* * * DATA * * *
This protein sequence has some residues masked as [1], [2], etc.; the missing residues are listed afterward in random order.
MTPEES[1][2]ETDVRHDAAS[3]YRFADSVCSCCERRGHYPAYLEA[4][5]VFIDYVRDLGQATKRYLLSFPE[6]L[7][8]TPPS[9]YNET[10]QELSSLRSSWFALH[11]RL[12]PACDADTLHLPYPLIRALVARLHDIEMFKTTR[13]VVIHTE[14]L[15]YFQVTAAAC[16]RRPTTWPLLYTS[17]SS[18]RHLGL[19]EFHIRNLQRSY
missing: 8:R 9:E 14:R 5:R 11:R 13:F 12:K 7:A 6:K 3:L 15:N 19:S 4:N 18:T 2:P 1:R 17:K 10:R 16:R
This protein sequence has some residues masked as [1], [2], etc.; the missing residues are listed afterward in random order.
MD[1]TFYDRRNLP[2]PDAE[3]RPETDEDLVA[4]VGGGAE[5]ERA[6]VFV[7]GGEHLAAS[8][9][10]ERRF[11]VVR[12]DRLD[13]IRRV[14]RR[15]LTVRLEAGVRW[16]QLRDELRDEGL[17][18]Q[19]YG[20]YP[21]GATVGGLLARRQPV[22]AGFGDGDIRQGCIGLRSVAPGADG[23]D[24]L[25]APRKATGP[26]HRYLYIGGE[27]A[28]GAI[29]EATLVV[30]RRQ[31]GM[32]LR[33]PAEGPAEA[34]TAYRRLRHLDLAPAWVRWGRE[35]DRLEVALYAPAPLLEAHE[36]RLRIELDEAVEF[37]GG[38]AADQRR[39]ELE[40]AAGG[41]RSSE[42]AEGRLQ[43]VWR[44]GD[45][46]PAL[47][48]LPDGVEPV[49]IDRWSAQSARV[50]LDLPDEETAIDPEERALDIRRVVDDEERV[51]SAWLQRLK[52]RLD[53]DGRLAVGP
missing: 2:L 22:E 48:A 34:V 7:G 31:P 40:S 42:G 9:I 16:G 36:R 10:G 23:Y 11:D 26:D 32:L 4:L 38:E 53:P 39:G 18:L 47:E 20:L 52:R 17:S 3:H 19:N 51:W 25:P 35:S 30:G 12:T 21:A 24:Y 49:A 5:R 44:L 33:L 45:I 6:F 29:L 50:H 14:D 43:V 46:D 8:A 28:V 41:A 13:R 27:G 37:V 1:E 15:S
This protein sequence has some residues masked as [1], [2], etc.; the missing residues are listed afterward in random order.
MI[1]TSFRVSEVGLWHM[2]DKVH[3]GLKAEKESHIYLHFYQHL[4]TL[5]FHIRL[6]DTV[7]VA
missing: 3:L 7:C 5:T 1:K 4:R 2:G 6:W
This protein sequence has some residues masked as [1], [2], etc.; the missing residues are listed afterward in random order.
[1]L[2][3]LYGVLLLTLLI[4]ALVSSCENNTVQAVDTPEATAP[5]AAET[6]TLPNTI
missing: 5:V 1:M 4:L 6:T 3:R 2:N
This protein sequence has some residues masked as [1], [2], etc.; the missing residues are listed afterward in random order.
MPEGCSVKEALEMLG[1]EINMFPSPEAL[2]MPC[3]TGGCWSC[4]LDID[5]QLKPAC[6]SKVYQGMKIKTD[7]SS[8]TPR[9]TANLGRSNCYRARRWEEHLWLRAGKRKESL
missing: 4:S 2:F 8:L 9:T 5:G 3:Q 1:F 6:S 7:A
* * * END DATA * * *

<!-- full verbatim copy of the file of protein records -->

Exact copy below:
This protein sequence has some residues masked as [1], [2], etc.; the missing residues are listed afterward in random order.
MTPEES[1][2]ETDVRHDAAS[3]YRFADSVCSCCERRGHYPAYLEA[4][5]VFIDYVRDLGQATKRYLLSFPE[6]L[7][8]TPPS[9]YNET[10]QELSSLRSSWFALH[11]RL[12]PACDADTLHLPYPLIRALVARLHDIEMFKTTR[13]VVIHTE[14]L[15]YFQVTAAAC[16]RRPTTWPLLYTS[17]SS[18]RHLGL[19]EFHIRNLQRSY
missing: 8:R 9:E 14:R 5:R 11:R 13:F 12:K 7:A 6:K 3:L 15:N 19:S 4:N 18:T 2:P 1:R 17:K 10:R 16:R
This protein sequence has some residues masked as [1], [2], etc.; the missing residues are listed afterward in random order.
MD[1]TFYDRRNLP[2]PDAE[3]RPETDEDLVA[4]VGGGAE[5]ERA[6]VFV[7]GGEHLAAS[8][9][10]ERRF[11]VVR[12]DRLD[13]IRRV[14]RR[15]LTVRLEAGVRW[16]QLRDELRDEGL[17][18]Q[19]YG[20]YP[21]GATVGGLLARRQPV[22]AGFGDGDIRQGCIGLRSVAPGADG[23]D[24]L[25]APRKATGP[26]HRYLYIGGE[27]A[28]GAI[29]EATLVV[30]RRQ[31]GM[32]LR[33]PAEGPAEA[34]TAYRRLRHLDLAPAWVRWGRE[35]DRLEVALYAPAPLLEAHE[36]RLRIELDEAVEF[37]GG[38]AADQRR[39]ELE[40]AAGG[41]RSSE[42]AEGRLQ[43]VWR[44]GD[45][46]PAL[47][48]LPDGVEPV[49]IDRWSAQSARV[50]LDLPDEETAIDPEERALDIRRVVDDEERV[51]SAWLQRLK[52]RLD[53]DGRLAVGP
missing: 2:L 22:E 48:A 34:V 7:G 31:P 40:S 42:G 9:I 16:G 36:R 10:G 23:Y 11:D 26:D 32:L 4:L 38:E 53:P 39:G 18:L 47:E 20:L 52:R 17:S 3:H 19:N 51:W 25:P 35:S 30:G 12:T 21:A 24:Y 49:A 5:R 44:L 33:L 45:I 6:F 29:L 50:H 14:D 43:V 46:D 8:A 28:V 41:A 13:R 27:G 37:V 1:E 15:S
This protein sequence has some residues masked as [1], [2], etc.; the missing residues are listed afterward in random order.
MI[1]TSFRVSEVGLWHM[2]DKVH[3]GLKAEKESHIYLHFYQHL[4]TL[5]FHIRL[6]DTV[7]VA
missing: 3:L 7:C 5:T 1:K 4:R 2:G 6:W
This protein sequence has some residues masked as [1], [2], etc.; the missing residues are listed afterward in random order.
[1]L[2][3]LYGVLLLTLLI[4]ALVSSCENNTVQAVDTPEATAP[5]AAET[6]TLPNTI
missing: 5:V 1:M 4:L 6:T 3:R 2:N
This protein sequence has some residues masked as [1], [2], etc.; the missing residues are listed afterward in random order.
MPEGCSVKEALEMLG[1]EINMFPSPEAL[2]MPC[3]TGGCWSC[4]LDID[5]QLKPAC[6]SKVYQGMKIKTD[7]SS[8]TPR[9]TANLGRSNCYRARRWEEHLWLRAGKRKESL
missing: 4:S 2:F 8:L 9:T 5:G 3:Q 1:F 6:S 7:A